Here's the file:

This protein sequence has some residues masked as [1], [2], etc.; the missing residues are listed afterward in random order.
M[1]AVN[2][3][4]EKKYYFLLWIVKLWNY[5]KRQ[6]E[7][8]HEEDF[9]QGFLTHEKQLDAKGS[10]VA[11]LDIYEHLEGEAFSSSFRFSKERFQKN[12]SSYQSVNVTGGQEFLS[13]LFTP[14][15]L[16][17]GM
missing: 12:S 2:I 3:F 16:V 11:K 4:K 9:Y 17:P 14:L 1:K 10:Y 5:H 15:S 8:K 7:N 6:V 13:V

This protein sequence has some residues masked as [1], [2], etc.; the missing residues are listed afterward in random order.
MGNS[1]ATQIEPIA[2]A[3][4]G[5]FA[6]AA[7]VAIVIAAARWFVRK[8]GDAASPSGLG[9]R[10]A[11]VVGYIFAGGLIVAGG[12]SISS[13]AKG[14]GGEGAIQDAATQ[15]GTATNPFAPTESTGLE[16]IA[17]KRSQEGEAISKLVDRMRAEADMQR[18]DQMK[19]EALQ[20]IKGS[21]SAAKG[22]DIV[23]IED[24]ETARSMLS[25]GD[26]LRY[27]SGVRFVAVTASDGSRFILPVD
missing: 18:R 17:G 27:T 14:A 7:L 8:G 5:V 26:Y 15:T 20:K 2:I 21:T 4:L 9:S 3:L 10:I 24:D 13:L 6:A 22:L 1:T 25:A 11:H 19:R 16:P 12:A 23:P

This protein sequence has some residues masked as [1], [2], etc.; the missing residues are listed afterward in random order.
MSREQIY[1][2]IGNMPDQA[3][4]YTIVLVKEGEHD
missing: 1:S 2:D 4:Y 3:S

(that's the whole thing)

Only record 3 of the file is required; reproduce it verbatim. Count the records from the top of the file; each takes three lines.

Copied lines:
This protein sequence has some residues masked as [1], [2], etc.; the missing residues are listed afterward in random order.
MSREQIY[1][2]IGNMPDQA[3][4]YTIVLVKEGEHD
missing: 1:S 2:D 4:Y 3:S